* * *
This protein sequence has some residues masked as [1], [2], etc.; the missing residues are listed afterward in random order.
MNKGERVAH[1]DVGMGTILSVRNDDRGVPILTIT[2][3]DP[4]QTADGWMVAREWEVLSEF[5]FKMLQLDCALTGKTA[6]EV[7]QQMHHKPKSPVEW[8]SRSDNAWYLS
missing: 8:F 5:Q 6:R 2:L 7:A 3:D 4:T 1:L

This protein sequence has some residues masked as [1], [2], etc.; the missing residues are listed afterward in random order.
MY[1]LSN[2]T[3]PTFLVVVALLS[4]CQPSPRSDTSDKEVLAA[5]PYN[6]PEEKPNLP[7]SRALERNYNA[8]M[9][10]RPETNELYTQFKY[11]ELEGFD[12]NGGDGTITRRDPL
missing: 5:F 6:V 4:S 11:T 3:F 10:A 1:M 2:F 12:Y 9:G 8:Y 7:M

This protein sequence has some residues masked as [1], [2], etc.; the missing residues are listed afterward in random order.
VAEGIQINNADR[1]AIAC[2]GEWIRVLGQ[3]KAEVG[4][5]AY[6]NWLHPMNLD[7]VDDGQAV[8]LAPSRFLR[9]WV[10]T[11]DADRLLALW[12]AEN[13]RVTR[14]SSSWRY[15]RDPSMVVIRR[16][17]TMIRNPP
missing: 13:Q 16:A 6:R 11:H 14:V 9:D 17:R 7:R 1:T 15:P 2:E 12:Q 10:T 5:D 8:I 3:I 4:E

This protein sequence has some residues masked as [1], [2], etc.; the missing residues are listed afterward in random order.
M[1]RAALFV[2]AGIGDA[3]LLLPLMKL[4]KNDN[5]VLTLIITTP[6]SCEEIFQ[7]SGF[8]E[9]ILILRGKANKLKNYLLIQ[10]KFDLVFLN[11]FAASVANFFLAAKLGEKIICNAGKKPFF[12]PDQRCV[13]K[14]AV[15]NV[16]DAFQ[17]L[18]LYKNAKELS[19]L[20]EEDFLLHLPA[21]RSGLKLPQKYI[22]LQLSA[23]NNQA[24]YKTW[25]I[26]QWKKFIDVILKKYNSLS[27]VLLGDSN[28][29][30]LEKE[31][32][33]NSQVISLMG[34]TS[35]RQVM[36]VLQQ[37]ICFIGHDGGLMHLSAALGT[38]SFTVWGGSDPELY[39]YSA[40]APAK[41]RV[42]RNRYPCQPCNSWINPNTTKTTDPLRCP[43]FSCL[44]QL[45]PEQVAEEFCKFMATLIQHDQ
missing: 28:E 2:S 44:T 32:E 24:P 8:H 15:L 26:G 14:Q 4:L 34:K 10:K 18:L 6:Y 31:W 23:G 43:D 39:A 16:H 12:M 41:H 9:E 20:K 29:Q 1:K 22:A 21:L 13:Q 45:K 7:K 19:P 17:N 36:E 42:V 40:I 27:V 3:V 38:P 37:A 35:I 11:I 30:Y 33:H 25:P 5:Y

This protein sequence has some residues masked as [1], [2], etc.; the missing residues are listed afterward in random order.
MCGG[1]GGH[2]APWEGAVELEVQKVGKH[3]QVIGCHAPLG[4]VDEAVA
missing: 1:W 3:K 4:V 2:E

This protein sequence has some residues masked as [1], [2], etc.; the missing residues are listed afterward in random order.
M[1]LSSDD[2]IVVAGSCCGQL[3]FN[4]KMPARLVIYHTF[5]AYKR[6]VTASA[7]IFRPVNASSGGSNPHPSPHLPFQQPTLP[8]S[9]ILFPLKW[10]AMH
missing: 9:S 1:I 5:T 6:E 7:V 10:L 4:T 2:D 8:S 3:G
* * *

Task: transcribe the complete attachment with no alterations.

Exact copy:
This protein sequence has some residues masked as [1], [2], etc.; the missing residues are listed afterward in random order.
MNKGERVAH[1]DVGMGTILSVRNDDRGVPILTIT[2][3]DP[4]QTADGWMVAREWEVLSEF[5]FKMLQLDCALTGKTA[6]EV[7]QQMHHKPKSPVEW[8]SRSDNAWYLS
missing: 8:F 5:Q 6:R 2:L 7:A 3:D 4:T 1:L

This protein sequence has some residues masked as [1], [2], etc.; the missing residues are listed afterward in random order.
MY[1]LSN[2]T[3]PTFLVVVALLS[4]CQPSPRSDTSDKEVLAA[5]PYN[6]PEEKPNLP[7]SRALERNYNA[8]M[9][10]RPETNELYTQFKY[11]ELEGFD[12]NGGDGTITRRDPL
missing: 5:F 6:V 4:S 11:T 3:F 10:A 1:M 2:F 12:Y 9:G 8:Y 7:M

This protein sequence has some residues masked as [1], [2], etc.; the missing residues are listed afterward in random order.
VAEGIQINNADR[1]AIAC[2]GEWIRVLGQ[3]KAEVG[4][5]AY[6]NWLHPMNLD[7]VDDGQAV[8]LAPSRFLR[9]WV[10]T[11]DADRLLALW[12]AEN[13]RVTR[14]SSSWRY[15]RDPSMVVIRR[16][17]TMIRNPP
missing: 13:Q 16:A 6:R 11:H 14:V 9:D 17:R 7:R 1:T 15:P 2:E 12:Q 10:T 5:D 8:I 3:I 4:E

This protein sequence has some residues masked as [1], [2], etc.; the missing residues are listed afterward in random order.
M[1]RAALFV[2]AGIGDA[3]LLLPLMKL[4]KNDN[5]VLTLIITTP[6]SCEEIFQ[7]SGF[8]E[9]ILILRGKANKLKNYLLIQ[10]KFDLVFLN[11]FAASVANFFLAAKLGEKIICNAGKKPFF[12]PDQRCV[13]K[14]AV[15]NV[16]DAFQ[17]L[18]LYKNAKELS[19]L[20]EEDFLLHLPA[21]RSGLKLPQKYI[22]LQLSA[23]NNQA[24]YKTW[25]I[26]QWKKFIDVILKKYNSLS[27]VLLGDSN[28][29][30]LEKE[31][32][33]NSQVISLMG[34]TS[35]RQVM[36]VLQQ[37]ICFIGHDGGLMHLSAALGT[38]SFTVWGGSDPELY[39]YSA[40]APAK[41]RV[42]RNRYPCQPCNSWINPNTTKTTDPLRCP[43]FSCL[44]QL[45]PEQVAEEFCKFMATLIQHDQ
missing: 28:E 2:S 44:T 32:E 24:P 8:H 15:L 26:G 14:Q 4:L 34:K 10:K 18:L 6:Y 31:W 23:G 43:D 39:A 16:H 12:M 41:H 9:E 20:K 29:Q 1:K 22:A 21:L 13:Q 45:K 7:K 19:P 17:N 36:E 42:V 40:I 27:V 3:V 38:P 37:A 35:I 11:I 30:Y 33:H 25:P 5:Y

This protein sequence has some residues masked as [1], [2], etc.; the missing residues are listed afterward in random order.
MCGG[1]GGH[2]APWEGAVELEVQKVGKH[3]QVIGCHAPLG[4]VDEAVA
missing: 1:W 3:K 4:V 2:E

This protein sequence has some residues masked as [1], [2], etc.; the missing residues are listed afterward in random order.
M[1]LSSDD[2]IVVAGSCCGQL[3]FN[4]KMPARLVIYHTF[5]AYKR[6]VTASA[7]IFRPVNASSGGSNPHPSPHLPFQQPTLP[8]S[9]ILFPLKW[10]AMH
missing: 9:S 1:I 5:T 6:E 7:V 10:L 4:T 2:D 8:S 3:G